emi412116-sup-0004-figs4.tiff3074KFig. S4. Microscopic observations of the development of Streptomyces sp. HFI8 show that strain HFI8 underwent the full lifecycle from spore to spore in less than 1.8 days, after which nearly all the viable cells existed as spores. Each panel shows a representative micrograph of the culture taken on a different day after the inoculation. Image A shows the substrate mycelium that grows after the germination of inoculated spores. By day 1.8 (B), septated aerial hyphae (punctuated tubular branches) and fully formed spores (round cells) are present. Mainly spores are present from day 2.9 to day 22 (C–H), and the same persists until day 44 (not shown).
emi412116-sup-0005-figs5.tif2871KFig. S5. Photograph of serum vials during the aerial biomass removal experiments (Table 2, Samples 1–6) illustrates the separation of the aerial hyphae and spores from the substrate mycelium: (A) vial containing an whole intact strain HFI8 culture (Table 2, column 5); (B) vial from which the aerial biomass had been isolated using glass beads leaving behind the remaining substrate mycelium (Table 2, column 7); and (C) vial containing the isolated aerial biomass on the surface of the glass beads (Table 2, column 6). In some samples, glass beads were rolled on the whole colony surface (A) and were left in the same vial with no biomass transfer (Table 2, Samples 7–12).
emi412116-sup-0006-figs6.eps10KFig. S6. Scatter plot of the initial H2 oxidation rate vs the reduction in H2 uptake by Streptomyces sp. HFI8 during the glass bead procedure (Tables 2, 5th and 8th columns). The larger the initial H2 oxidation rate, the larger percentage reduction by the glass beads (R2 = 0.93), regardless of culture age or the amount of glass beads used for transfer.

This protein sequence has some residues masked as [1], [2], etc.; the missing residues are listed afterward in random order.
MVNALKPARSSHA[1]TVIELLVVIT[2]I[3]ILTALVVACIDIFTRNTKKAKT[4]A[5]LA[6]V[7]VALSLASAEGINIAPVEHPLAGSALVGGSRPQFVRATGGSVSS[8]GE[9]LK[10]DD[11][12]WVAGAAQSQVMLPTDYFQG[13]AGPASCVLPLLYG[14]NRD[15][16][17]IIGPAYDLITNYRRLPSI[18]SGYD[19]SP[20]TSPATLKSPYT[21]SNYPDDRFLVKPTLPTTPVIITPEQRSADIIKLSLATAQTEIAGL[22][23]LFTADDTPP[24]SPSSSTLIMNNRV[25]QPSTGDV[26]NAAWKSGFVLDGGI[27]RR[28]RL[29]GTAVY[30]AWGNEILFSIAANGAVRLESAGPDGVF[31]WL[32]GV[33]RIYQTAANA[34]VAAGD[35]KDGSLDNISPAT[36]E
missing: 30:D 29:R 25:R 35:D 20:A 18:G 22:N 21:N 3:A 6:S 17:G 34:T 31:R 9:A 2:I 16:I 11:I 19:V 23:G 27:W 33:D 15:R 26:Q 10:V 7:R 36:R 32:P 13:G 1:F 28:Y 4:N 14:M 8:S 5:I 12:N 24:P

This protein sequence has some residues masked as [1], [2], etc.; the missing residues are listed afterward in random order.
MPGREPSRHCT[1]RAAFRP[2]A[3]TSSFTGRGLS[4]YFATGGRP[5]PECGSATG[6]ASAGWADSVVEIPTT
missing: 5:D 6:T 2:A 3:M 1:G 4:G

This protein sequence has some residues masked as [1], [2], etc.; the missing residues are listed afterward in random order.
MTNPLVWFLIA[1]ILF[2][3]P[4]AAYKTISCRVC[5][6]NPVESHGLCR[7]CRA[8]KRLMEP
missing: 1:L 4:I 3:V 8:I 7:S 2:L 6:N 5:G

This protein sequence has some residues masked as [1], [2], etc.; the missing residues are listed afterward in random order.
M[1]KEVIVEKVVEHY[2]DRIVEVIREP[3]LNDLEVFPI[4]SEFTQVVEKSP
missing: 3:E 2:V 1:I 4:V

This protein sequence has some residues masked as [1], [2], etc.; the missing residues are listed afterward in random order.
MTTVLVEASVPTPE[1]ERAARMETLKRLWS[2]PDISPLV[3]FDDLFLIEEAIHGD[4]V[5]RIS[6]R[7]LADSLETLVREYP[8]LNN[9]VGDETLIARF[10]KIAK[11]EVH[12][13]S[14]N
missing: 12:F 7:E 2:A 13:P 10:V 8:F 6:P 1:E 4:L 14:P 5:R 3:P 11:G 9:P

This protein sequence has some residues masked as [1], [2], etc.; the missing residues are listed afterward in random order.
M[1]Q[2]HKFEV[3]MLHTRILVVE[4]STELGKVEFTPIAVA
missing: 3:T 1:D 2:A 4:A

emi412116-sup-0007-figs7.eps13KFig. S7. Determination of H2 uptake kinetic parameters by the Lineweaver–Burk (LB) and Eadie–Hofstee (EH) methods for Streptomyces sp. HFI8. The H2 uptake rate (V) nmol h−1 and initial H2 concentration (S) in ppm are used to generate the LB plot as 1/V vs 1/S and EH as V vs V/S. Km was determined from the LB plot as the Km = −1/x-intercept (38 ppm) and Vmax as Vmax = 1/y-intercept (30 μmol min−1 g−1). Km was determined from the EH plot as Km = -slope (22 ppm). Km and Vmax values were reported for a given strain only if the LB and EH Km values methods agreed within 50%.
emi412116-sup-0007-tables1.docx149KTable S1. The top database matches for strains HFI6–HFI9 16S rRNA gene, and hhyL nucleotide sequences indicate that the strains are Streptomyces spp. containing hhyL sequences. The GenBank accession number is listed for each deposited sequence. The results of NCBI Megablast BLAST search are listed for each sequence, where queries were made for the 16S rRNA sequences against the 16S rRNA gene sequence database and for the hhyL sequences against the entire nucleotide sequence database. The top match for each BLAST search is listed along with the total score, E value and maximum identity of the match. Strains HFI6–HFI9 16S rRNA gene sequences were 100% identical to several different strains of Streptomyces spp. Strains HFI6–HFI9 hhyL sequences are highly similar to published cultured and uncultured hhyL sequences, of which some were submitted to public databases as hydB-like genes, although the hhyL terminology has been more recently adopted (Constant et al., 2011b).